Please note that in relation to marks, any recommendations such as scaling made by the Interim Assessment Panels were  provisional. Final decisions were made at the end of year Assessment Boards in consultation with the External Examiners for your programme.

Assessment Boards

Assessment Boards are held by each School after the final assessment is completed to ensure Assessment Regulations are fairly and consistently applied. After the Assessment Boards have met, the agreed results are verified, signed-off and released.

The role of Assessment Boards include:

  • considering and agreeing marks achieved by each student for assessment components, the overall module mark and credit to be awarded.
  • considering recommendations from Interim Assessment Panels, Extenuating Circumstances Panels, Academic Misconduct Panels, Fitness to Practise Panels, Fitness to Study Panels and other advisory panels as applicable.
  • applying any relevant PSRB requirements in accordance with approved programme Regulations.
  • agreeing the application of grade adjustment(s)

Scaling at Interim Assessment Panels for your Term 1 Assessments

To scale marks, the Interim Assessment Panels reviewed the provisional marks. In some instances, the Panel recommended that the marks for a module needed to be adjusted where there had been factors that showed overall attainment wasnot what we would usually expect.

This is because adjustments were made to module and assessments designs at the start of 2020/21 to support students to progress and succeed.

Scaling could have been considered when:

  1. There was a significant, clearly identifiable and evidenced based issue with an assessment or module.
  2. The range of marks for an assessment or module significantly failed to match student performance, for instance, failing to fit onto the marking criteria which might be evidenced by one or more of the following:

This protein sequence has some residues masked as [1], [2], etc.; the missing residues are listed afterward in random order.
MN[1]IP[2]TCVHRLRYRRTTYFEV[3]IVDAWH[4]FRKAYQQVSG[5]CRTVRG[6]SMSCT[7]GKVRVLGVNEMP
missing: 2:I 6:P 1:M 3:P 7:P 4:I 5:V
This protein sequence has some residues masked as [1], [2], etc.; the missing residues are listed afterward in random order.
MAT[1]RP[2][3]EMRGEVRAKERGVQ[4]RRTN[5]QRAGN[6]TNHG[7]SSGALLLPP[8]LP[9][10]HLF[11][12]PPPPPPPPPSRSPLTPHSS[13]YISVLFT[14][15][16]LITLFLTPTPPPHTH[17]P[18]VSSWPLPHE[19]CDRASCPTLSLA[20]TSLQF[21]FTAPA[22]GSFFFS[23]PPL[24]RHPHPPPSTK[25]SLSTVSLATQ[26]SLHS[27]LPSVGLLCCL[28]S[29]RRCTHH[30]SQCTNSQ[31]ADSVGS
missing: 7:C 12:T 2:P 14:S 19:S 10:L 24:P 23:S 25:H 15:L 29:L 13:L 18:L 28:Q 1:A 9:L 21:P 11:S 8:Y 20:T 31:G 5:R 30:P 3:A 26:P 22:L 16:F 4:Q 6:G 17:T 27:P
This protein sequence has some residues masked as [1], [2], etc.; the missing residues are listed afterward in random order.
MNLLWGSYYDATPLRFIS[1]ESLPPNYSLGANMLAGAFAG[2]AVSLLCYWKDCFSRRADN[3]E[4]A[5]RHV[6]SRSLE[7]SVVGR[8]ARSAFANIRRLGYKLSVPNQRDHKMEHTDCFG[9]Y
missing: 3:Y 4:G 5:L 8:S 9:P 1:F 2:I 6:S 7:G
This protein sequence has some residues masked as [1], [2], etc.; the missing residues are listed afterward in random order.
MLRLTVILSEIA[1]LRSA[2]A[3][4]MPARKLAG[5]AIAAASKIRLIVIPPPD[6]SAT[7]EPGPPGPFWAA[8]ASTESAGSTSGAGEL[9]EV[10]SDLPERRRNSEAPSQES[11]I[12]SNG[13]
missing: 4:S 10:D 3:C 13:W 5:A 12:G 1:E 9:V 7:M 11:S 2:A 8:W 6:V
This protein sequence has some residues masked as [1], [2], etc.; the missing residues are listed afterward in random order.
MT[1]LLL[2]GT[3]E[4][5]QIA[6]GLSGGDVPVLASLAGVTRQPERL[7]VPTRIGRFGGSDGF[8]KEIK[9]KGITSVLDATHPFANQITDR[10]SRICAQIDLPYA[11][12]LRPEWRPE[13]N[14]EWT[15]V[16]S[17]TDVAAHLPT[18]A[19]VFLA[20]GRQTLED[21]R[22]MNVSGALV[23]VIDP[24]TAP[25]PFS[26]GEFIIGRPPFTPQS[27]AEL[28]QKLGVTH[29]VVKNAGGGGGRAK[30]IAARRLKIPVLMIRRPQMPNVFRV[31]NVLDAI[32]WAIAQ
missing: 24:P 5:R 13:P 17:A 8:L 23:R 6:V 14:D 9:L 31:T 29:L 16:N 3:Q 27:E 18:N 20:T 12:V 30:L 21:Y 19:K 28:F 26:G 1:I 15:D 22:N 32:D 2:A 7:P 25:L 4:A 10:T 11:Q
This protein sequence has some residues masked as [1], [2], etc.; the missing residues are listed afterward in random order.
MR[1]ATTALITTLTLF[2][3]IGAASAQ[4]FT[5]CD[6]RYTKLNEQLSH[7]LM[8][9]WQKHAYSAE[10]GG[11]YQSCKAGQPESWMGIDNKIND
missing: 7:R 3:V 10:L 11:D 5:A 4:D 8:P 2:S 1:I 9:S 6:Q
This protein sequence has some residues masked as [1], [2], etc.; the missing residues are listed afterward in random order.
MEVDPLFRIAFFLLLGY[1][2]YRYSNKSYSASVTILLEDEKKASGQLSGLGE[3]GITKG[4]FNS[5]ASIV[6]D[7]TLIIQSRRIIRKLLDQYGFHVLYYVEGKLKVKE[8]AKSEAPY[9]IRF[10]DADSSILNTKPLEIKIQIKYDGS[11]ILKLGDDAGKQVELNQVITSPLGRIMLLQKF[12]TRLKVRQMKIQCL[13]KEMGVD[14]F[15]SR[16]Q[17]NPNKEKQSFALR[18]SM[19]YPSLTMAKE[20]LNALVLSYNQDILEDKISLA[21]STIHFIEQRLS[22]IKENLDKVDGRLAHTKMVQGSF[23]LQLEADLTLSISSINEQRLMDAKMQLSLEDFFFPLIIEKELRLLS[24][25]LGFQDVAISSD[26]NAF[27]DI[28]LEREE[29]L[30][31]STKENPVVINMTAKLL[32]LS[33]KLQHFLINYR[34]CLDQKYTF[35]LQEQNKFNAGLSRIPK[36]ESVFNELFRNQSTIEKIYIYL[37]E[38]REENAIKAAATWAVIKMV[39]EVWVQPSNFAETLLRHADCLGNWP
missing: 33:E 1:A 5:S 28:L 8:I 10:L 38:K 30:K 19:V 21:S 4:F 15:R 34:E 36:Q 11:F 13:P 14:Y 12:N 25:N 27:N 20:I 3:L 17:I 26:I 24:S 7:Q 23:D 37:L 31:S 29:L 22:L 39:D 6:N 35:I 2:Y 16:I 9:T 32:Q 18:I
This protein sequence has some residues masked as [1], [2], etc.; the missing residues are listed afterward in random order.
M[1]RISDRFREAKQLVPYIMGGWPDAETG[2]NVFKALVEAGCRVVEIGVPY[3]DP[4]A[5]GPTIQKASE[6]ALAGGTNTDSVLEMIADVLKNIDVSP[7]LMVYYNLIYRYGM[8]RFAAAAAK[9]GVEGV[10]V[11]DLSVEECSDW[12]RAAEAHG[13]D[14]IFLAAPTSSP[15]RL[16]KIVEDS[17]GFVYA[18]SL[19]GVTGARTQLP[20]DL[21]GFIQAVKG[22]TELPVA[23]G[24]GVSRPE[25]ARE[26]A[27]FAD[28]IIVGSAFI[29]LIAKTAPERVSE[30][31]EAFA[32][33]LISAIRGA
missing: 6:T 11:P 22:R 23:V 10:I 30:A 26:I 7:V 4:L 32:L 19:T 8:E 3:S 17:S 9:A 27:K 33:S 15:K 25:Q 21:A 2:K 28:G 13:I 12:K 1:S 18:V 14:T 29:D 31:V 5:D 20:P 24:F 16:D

• the range of marks was not in line with what would be expected from past performance on the module;
    • the range of marks was not in line with what has been achieved by the same students registered on other modules at that level;

The above criteria were guidelines for Interim Assessment Panels to consider. Interim Assessment Panels decided when it was appropriate for scaling to be recommended.

Application of scaling:

  • Interim Assessment Panels considered statistical data for each module, including assessments within the module (for the current academic year and up to 3 previous academic years, where the data is available). If an Examining Board considered that the marks are not an accurate reflection of the expected academic standards achieved by the students, the Board considered taking corrective action by scaling marks.
  • An Interim Assessment Panel could recommend to scale marks down as well as up if that was deemed necessary to ensure marks are an accurate reflection of the academic standards achieved.
  • Please note recommendations to scale down marks is usually a rare occurrence. Should scaling down  be recommended, passing students were not scaled to fail.
  • Academic judgment was used to determine the appropriateness of the recommendation for scaling and senior staff with oversight of Interim Assessment.
  • Panels within each School ensured there was consistency in the approach, to make sure that mitigation is used fairly.
  • If a scaling recommendation was considered, relevant external examiners were consulted.
  • Scaling requires academic judgement and is not a tool which can be used to ensure that students that fail* their assessment will pass. However, student who pass their assessments will not fail.

City is dedicated to helping our students to achieve their best potential and are here to help you. For other support available to all students please see the ‘Support available to you’ section below.

Compensation of marks

Compensation is the process where the University awards credit for a module in which a passing grade was not achieved. There are strict criteria applied to determine whether compensation of marks can be granted.